The yellow canary, known in Spain as Piolin, became a symbol of the referendum when central government sent a Looney Tunes-themed cruise liner to Barcelona to help house the thousands of national police it is deploying to stop Catalonia holding an independence referendum.
Catalonia's prosecutor has ordered the regional police – known as the Mossos d'Esquadra – to take control of any voting booths by Saturday. The prosecutor's office said they would take the names of anyone participating in the vote and confiscate relevant documents. Anyone in possession of the keys or entrance codes to a polling booth could be considered a collaborator to crimes of disobedience, malfeasance and misappropriation of funds.
Catalonia's interior minister says the region's authorities are aiming to ensure that the disputed referendum will take place peacefully. Joaquin Forn says that officials are determined to proceed with the vote, even though Spain's government says it's illegal and can't happen.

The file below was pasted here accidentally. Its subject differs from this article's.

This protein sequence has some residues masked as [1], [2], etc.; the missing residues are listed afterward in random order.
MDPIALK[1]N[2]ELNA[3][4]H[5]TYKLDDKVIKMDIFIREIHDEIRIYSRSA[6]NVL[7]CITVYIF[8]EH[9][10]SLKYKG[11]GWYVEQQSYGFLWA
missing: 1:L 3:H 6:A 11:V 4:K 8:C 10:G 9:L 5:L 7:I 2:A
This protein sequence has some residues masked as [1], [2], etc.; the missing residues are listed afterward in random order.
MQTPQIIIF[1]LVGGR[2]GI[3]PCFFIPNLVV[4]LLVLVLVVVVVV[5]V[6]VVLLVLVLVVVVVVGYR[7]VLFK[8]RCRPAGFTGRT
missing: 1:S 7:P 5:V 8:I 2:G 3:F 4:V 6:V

Forn says the central government is deploying 10,000 police officers in Catalonia for the ballot. He insisted, however, that the Catalan police force take their orders from local authorities. The force's loyalty has been torn between the central and regional governments.
Catalan separatists, led by Carles Puigdemont, have vowed to defy Spanish Prime Minister Mariano Rajoy's government. Catalonians say their desire for independence is fuelled by their unique identity, as well as their quest for a better future. They say that Catalonia, one of Spain's wealthiest autonomous communities, is transferring too much in tax revenues to poorest regions and would be better off economically if it was independent.
Catalonia has its own culture and language. Catalan, which is spoken alongside Spanish, was banned from schools and public use during General Francisco Franco's fascist dictatorship from 1939-1975.
The Catalan government says it will unilaterally declare independence within 48 hours of a "yes" vote. It would then begin to write a new constitution and build up the structures of the new state, like a treasury, a central bank or an army.
Since Madrid considers the vote illegal, it would swiftly act to prevent the Catalan government doing this. The "nuclear option" would be to exercise Article 155 of the constitution, which grants Madrid the power to suspend the regional government's authority to rule.